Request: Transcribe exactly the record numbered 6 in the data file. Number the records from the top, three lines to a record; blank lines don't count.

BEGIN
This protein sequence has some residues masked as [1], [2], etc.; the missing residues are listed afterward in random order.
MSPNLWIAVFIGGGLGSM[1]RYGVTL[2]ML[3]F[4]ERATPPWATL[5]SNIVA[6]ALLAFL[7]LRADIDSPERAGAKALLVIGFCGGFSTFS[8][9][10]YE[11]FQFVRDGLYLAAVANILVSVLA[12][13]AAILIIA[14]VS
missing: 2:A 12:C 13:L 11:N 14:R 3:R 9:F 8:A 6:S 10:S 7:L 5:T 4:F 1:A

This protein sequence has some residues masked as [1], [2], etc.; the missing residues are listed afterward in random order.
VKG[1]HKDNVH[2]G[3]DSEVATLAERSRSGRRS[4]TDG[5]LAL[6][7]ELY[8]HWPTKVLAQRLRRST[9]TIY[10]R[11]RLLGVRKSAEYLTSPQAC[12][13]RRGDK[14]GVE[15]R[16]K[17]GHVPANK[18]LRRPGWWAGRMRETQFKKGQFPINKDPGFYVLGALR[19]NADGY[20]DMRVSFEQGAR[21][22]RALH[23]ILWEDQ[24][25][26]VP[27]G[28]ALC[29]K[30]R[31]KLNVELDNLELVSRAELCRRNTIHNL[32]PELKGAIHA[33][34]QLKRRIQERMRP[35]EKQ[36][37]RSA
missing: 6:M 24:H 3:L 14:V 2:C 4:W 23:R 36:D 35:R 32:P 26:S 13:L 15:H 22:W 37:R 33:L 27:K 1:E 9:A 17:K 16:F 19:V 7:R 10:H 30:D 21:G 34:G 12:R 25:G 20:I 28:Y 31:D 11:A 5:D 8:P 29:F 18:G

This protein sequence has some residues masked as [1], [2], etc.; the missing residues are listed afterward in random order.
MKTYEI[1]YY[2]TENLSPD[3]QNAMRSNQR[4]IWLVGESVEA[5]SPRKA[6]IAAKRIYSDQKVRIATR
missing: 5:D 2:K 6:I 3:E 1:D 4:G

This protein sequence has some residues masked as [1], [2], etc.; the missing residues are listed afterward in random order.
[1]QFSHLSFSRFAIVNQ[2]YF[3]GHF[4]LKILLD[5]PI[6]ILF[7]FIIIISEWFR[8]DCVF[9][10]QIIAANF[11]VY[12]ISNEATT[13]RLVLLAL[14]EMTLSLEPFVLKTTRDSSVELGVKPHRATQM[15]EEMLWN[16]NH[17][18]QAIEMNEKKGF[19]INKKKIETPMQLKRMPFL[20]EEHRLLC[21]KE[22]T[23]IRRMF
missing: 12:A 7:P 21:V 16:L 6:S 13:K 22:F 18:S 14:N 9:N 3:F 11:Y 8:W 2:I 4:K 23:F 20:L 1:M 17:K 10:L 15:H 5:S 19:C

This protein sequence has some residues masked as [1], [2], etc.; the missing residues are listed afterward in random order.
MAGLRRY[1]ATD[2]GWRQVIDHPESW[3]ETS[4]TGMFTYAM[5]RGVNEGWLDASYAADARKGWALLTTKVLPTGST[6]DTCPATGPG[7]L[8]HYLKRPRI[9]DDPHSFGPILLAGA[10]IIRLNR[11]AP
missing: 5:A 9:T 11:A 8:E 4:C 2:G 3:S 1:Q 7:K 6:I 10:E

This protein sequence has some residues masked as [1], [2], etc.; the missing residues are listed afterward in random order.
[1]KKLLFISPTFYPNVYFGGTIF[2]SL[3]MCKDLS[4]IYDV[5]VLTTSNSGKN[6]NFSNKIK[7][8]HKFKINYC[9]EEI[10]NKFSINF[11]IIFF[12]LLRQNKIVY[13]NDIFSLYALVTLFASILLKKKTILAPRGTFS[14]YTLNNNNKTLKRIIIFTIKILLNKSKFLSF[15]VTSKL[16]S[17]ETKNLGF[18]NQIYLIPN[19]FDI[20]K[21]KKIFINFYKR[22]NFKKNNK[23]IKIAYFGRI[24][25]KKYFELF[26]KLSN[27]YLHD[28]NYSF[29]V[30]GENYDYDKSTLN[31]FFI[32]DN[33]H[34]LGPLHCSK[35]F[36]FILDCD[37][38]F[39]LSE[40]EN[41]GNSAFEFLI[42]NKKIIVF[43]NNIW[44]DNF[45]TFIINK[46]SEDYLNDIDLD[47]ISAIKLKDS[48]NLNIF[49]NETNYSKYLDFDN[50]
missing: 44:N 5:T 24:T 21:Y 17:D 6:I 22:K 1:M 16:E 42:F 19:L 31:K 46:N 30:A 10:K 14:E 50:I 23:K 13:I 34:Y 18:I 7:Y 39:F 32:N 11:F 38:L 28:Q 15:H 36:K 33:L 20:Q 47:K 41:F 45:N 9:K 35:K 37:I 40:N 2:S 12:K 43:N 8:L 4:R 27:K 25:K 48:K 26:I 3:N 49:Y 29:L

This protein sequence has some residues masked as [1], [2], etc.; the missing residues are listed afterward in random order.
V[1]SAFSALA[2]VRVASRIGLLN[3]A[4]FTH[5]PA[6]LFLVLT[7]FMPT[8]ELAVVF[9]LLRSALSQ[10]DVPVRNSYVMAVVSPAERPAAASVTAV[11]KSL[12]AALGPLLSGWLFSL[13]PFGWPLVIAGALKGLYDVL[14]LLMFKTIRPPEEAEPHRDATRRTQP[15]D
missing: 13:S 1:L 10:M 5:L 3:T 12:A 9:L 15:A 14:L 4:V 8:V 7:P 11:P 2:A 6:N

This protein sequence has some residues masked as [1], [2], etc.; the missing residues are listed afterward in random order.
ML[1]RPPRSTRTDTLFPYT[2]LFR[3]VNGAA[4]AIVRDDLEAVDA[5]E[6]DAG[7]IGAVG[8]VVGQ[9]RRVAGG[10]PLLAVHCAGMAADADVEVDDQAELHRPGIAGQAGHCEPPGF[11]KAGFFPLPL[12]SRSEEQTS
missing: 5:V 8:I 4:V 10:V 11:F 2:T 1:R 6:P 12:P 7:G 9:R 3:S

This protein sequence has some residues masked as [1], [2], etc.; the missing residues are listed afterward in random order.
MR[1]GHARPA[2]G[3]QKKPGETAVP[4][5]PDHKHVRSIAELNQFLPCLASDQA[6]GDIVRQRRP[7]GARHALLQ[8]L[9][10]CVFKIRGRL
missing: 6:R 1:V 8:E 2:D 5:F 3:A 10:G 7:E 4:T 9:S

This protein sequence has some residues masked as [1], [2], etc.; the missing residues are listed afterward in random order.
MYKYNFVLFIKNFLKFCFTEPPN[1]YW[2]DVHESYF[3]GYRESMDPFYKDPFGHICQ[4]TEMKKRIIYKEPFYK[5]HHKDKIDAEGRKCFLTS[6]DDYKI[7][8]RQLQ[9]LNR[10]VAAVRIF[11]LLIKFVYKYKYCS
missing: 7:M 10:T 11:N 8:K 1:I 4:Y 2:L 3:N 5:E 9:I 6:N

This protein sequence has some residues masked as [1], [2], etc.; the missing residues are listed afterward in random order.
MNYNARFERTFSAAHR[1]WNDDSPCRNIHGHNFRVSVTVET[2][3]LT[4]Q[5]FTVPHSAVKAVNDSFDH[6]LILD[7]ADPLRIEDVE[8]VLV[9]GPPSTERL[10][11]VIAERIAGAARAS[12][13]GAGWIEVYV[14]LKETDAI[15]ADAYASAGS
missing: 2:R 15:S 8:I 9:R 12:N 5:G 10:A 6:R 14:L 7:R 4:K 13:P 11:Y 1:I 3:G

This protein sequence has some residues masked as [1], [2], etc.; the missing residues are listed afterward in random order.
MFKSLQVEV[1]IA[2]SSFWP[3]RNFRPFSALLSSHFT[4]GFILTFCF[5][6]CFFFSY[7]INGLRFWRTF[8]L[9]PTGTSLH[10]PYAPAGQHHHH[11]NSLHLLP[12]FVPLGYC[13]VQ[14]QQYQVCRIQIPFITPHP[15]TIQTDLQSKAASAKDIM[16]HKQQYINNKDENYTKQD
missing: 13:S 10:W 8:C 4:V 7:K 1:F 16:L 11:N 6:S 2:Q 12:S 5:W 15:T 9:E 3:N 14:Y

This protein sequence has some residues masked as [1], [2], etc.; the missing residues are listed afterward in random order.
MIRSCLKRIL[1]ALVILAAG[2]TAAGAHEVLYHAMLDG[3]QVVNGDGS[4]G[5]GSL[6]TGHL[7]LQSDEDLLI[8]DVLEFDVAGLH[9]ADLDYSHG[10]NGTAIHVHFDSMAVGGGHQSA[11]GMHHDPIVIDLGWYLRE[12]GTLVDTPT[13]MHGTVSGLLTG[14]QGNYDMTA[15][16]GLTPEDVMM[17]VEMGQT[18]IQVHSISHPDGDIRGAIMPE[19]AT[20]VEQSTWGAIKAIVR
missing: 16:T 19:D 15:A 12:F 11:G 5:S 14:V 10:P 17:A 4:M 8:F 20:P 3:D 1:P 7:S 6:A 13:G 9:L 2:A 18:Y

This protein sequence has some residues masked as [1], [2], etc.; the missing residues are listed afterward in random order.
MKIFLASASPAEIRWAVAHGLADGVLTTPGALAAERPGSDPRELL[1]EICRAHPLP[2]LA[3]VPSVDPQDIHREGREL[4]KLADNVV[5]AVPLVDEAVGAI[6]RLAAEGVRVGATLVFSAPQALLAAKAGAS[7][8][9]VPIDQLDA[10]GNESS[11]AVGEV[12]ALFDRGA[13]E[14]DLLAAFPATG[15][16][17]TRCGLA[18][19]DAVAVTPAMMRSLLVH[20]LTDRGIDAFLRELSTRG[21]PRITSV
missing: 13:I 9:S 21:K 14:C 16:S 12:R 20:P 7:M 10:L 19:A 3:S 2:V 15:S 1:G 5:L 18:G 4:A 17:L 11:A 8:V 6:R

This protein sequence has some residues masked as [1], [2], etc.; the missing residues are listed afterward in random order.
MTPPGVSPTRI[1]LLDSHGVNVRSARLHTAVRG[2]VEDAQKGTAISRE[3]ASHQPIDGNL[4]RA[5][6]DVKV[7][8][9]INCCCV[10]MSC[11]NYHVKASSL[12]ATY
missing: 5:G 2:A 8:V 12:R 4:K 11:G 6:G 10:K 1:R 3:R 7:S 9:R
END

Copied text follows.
This protein sequence has some residues masked as [1], [2], etc.; the missing residues are listed afterward in random order.
[1]KKLLFISPTFYPNVYFGGTIF[2]SL[3]MCKDLS[4]IYDV[5]VLTTSNSGKN[6]NFSNKIK[7][8]HKFKINYC[9]EEI[10]NKFSINF[11]IIFF[12]LLRQNKIVY[13]NDIFSLYALVTLFASILLKKKTILAPRGTFS[14]YTLNNNNKTLKRIIIFTIKILLNKSKFLSF[15]VTSKL[16]S[17]ETKNLGF[18]NQIYLIPN[19]FDI[20]K[21]KKIFINFYKR[22]NFKKNNK[23]IKIAYFGRI[24][25]KKYFELF[26]KLSN[27]YLHD[28]NYSF[29]V[30]GENYDYDKSTLN[31]FFI[32]DN[33]H[34]LGPLHCSK[35]F[36]FILDCD[37][38]F[39]LSE[40]EN[41]GNSAFEFLI[42]NKKIIVF[43]NNIW[44]DNF[45]TFIINK[46]SEDYLNDIDLD[47]ISAIKLKDS[48]NLNIF[49]NETNYSKYLDFDN[50]
missing: 44:N 5:T 24:T 21:Y 17:D 6:I 22:K 1:M 16:E 42:F 19:L 31:K 46:N 30:A 10:K 14:E 50:I 23:K 13:I 34:Y 18:I 7:Y 39:F 32:N 11:F 38:L 28:Q 15:H 36:K 33:L 20:Q 47:K 41:F 45:N 9:K 35:K 37:I 40:N 2:S 12:K 43:N 8:L 4:R 27:K 25:K 48:K 26:I 3:N 49:Y 29:L